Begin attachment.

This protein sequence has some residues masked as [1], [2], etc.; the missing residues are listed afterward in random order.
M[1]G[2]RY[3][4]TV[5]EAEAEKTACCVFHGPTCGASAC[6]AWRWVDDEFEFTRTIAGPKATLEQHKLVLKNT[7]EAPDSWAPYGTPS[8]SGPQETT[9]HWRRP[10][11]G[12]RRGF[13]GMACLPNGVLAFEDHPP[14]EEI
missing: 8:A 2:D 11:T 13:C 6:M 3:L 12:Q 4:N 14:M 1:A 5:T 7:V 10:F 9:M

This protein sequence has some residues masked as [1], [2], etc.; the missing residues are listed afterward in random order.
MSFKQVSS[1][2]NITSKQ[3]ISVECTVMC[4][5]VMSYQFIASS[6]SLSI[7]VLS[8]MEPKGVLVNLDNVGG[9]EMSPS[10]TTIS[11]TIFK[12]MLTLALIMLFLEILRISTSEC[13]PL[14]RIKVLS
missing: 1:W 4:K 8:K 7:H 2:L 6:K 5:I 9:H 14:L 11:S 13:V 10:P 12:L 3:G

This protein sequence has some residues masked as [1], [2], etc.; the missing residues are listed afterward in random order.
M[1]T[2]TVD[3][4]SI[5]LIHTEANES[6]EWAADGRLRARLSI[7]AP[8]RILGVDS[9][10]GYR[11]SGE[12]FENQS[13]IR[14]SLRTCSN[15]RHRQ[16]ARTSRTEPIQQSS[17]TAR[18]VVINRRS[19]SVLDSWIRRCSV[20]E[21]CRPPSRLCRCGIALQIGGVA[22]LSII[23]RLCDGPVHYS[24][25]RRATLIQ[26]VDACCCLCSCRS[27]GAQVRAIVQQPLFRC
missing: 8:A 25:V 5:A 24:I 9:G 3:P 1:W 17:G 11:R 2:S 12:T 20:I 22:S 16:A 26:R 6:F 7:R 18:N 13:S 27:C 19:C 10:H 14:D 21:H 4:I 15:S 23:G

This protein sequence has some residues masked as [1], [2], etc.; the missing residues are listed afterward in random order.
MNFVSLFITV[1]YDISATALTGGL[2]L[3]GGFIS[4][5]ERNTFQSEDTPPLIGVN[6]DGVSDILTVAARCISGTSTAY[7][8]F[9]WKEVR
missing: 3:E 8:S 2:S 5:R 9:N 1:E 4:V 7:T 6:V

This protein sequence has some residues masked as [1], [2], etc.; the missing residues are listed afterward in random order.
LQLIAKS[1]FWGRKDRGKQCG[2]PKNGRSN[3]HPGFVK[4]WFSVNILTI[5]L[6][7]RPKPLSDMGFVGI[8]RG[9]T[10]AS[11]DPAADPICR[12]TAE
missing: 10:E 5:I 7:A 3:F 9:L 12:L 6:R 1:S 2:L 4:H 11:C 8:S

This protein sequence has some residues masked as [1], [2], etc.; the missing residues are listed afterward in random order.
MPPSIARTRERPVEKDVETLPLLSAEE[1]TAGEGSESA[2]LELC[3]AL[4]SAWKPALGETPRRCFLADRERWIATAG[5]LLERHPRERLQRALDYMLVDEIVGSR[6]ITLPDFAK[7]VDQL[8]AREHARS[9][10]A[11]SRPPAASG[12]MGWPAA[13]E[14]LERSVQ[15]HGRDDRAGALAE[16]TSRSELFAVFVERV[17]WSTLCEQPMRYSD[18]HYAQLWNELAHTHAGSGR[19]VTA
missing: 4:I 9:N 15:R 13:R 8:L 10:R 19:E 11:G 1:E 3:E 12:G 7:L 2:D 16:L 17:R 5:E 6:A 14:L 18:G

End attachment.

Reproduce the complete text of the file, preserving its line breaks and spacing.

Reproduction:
This protein sequence has some residues masked as [1], [2], etc.; the missing residues are listed afterward in random order.
M[1]G[2]RY[3][4]TV[5]EAEAEKTACCVFHGPTCGASAC[6]AWRWVDDEFEFTRTIAGPKATLEQHKLVLKNT[7]EAPDSWAPYGTPS[8]SGPQETT[9]HWRRP[10][11]G[12]RRGF[13]GMACLPNGVLAFEDHPP[14]EEI
missing: 8:A 2:D 11:T 13:C 6:M 3:L 12:Q 4:N 14:M 1:A 5:T 7:V 10:F 9:M

This protein sequence has some residues masked as [1], [2], etc.; the missing residues are listed afterward in random order.
MSFKQVSS[1][2]NITSKQ[3]ISVECTVMC[4][5]VMSYQFIASS[6]SLSI[7]VLS[8]MEPKGVLVNLDNVGG[9]EMSPS[10]TTIS[11]TIFK[12]MLTLALIMLFLEILRISTSEC[13]PL[14]RIKVLS
missing: 1:W 4:K 8:K 7:H 2:L 6:K 5:I 9:H 14:L 11:S 13:V 10:P 12:L 3:G

This protein sequence has some residues masked as [1], [2], etc.; the missing residues are listed afterward in random order.
M[1]T[2]TVD[3][4]SI[5]LIHTEANES[6]EWAADGRLRARLSI[7]AP[8]RILGVDS[9][10]GYR[11]SGE[12]FENQS[13]IR[14]SLRTCSN[15]RHRQ[16]ARTSRTEPIQQSS[17]TAR[18]VVINRRS[19]SVLDSWIRRCSV[20]E[21]CRPPSRLCRCGIALQIGGVA[22]LSII[23]RLCDGPVHYS[24][25]RRATLIQ[26]VDACCCLCSCRS[27]GAQVRAIVQQPLFRC
missing: 8:A 25:V 5:A 24:I 9:G 3:P 1:W 17:G 11:R 2:S 12:T 20:I 22:S 16:A 26:R 6:F 7:R 18:N 13:S 27:C 19:C 10:H 14:D 21:H 4:I 15:S 23:G

This protein sequence has some residues masked as [1], [2], etc.; the missing residues are listed afterward in random order.
MNFVSLFITV[1]YDISATALTGGL[2]L[3]GGFIS[4][5]ERNTFQSEDTPPLIGVN[6]DGVSDILTVAARCISGTSTAY[7][8]F[9]WKEVR
missing: 3:E 8:S 2:S 5:R 9:N 1:E 4:V 7:T 6:V

This protein sequence has some residues masked as [1], [2], etc.; the missing residues are listed afterward in random order.
LQLIAKS[1]FWGRKDRGKQCG[2]PKNGRSN[3]HPGFVK[4]WFSVNILTI[5]L[6][7]RPKPLSDMGFVGI[8]RG[9]T[10]AS[11]DPAADPICR[12]TAE
missing: 10:E 5:I 7:A 3:F 9:L 12:L 6:R 1:S 2:L 4:H 11:C 8:S

This protein sequence has some residues masked as [1], [2], etc.; the missing residues are listed afterward in random order.
MPPSIARTRERPVEKDVETLPLLSAEE[1]TAGEGSESA[2]LELC[3]AL[4]SAWKPALGETPRRCFLADRERWIATAG[5]LLERHPRERLQRALDYMLVDEIVGSR[6]ITLPDFAK[7]VDQL[8]AREHARS[9][10]A[11]SRPPAASG[12]MGWPAA[13]E[14]LERSVQ[15]HGRDDRAGALAE[16]TSRSELFAVFVERV[17]WSTLCEQPMRYSD[18]HYAQLWNELAHTHAGSGR[19]VTA
missing: 4:I 9:N 15:R 13:R 8:L 10:R 19:E 11:G 1:E 3:E 12:G 7:L 2:D 16:L 17:R 5:E 6:A 14:L 18:G